Does this mean that all high jumpers before Dick Fosbury in 1968 were "wrong"? No. There were some practical reasons why that style wasn't even tried before about 1968. I competed in the high jump for four years between high school and college. I was never quite "world class." In the span of four years I changed my style of jumping three times -- twice as a result of different coaches, and once for one meet, at which the landing zone would have crippled me if I had jumped using the western roll. None of the changes got me above my highest jump height, which didn't change between my senior year in high school and my senior year in college.

Consequently, I don't think it's improper to be discussing opinions with respect to tactics and training. The whole point is to look at how tactics and training have worked in the real world, assess the results, and see if there are lessons to be learned.
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Old July 16, 2019, 02:46 PM   #23
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Each situation can provide unique circumstances and influences that each individual must take into consideration when making a decision.

Just because a decision to use deadly force might be defended as being justified, excusable and lawful, that doesn't automatically mean it was necessary for the situation. Nor does it mean it was the right thing to do in that situation.

I remember as a young cop learning of a couple instances in which other off-duty cops decided to intervene and take action in on-view robberies where they were present, with their families (or just another family member).

In both of them the off-duty cops decided to draw and use their weapons when the armed suspects had other people at gun point, but hadn't actually fired any shots at their victims during their attempted robberies.

In both instances the suspects started shooting once the cops started shooting. When the smoke finally cleared, the cops had survived without being shot or injured, and the suspects were down ... but a family member of each of the cops involved had been shot (by the suspects) and killed. It might just as easily have been other innocent bystanders killed, too.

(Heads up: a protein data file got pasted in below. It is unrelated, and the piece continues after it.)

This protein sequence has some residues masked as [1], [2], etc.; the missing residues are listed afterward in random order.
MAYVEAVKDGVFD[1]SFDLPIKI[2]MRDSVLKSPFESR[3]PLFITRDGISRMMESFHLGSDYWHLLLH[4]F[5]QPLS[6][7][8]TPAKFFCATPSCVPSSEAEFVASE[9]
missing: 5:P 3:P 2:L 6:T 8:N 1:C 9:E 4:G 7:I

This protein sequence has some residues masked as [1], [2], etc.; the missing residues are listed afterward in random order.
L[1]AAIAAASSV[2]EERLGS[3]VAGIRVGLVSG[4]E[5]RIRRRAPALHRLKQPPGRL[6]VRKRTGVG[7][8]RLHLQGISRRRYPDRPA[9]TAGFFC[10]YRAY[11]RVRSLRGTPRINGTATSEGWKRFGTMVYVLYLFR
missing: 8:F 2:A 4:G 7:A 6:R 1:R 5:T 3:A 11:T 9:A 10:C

That left an indelible impression on me. You think those other cops in those incidents aren't going to forever be asking themselves whether their lost family members might still be alive if they hadn't started shooting?

That was the point in my early career when I decided that if I witnessed an armed robbery off-duty, unless I reasonably really believed that some particular armed suspect was actually going to shoot/kill some victim(s), and not just take their property and flee, I was going to remain a trained witness and not needlessly start a gun fight that might otherwise not have happened. The innocent family members of everyone else are just as important to them, as mine are to me.

I won't second guess the decision of the lawfully armed woman in the linked article, nor her reason(s) for deciding not to start shooting.

I carry my retirement weapon not to save property, or to intervene if I witness some on-view crime to try and apprehend criminals anymore (being retired), but only to save innocent lives. That may mean being willing to recognize when starting a gun fight, which might not otherwise occur, may present more of a risk to everyone than refraining from shooting if shots being fired by a suspect don't actually appear imminent.

It's always important to remember that innocent lives may always be at risk, and sometimes the consequences of our decisions and actions in this regard may last (or end) a lifetime.

Just my thoughts.
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Old July 16, 2019, 05:25 PM   #24
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Quote:
This discussion is in the "Tactics and Training" discussion area. Pretty much by definition, tactics represent what someone thinks is the best way to approach a certain situation, in order to obtain a beneficial (to the proponent) result. Tactics very much represent opinion, not fact.

Agreed


You could have left the comment I was responding to in post 21 so that I don't look like I am talking all out of my head. LOL
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Old July 16, 2019, 05:44 PM   #25
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Acting against the drop is a terrible situation but most people have run these things through their head once or twice. I will mention a few conditions that would likely cause me to move against a armed robber with the drop on me ( or others).

any attempt to take a hostage with him
any attempt to isolate witnesses away from the group
being ordered to lay down on the ground
attempt at restraint
discovering my weapon
a manic out of control offender
offender obviously under the influence of narcotic
offender obviously experiencing psychotic episode
few witnesses and the offender is not masked
if I am the only witness
if offenders avenue of escape is denied
if others make a move on the offender
offender onset of panic

When I wouldn't move against the drop:

if the armed robber is in control, keeps his distance, has a easy avenue of escape and in the presence of numerous witnesses.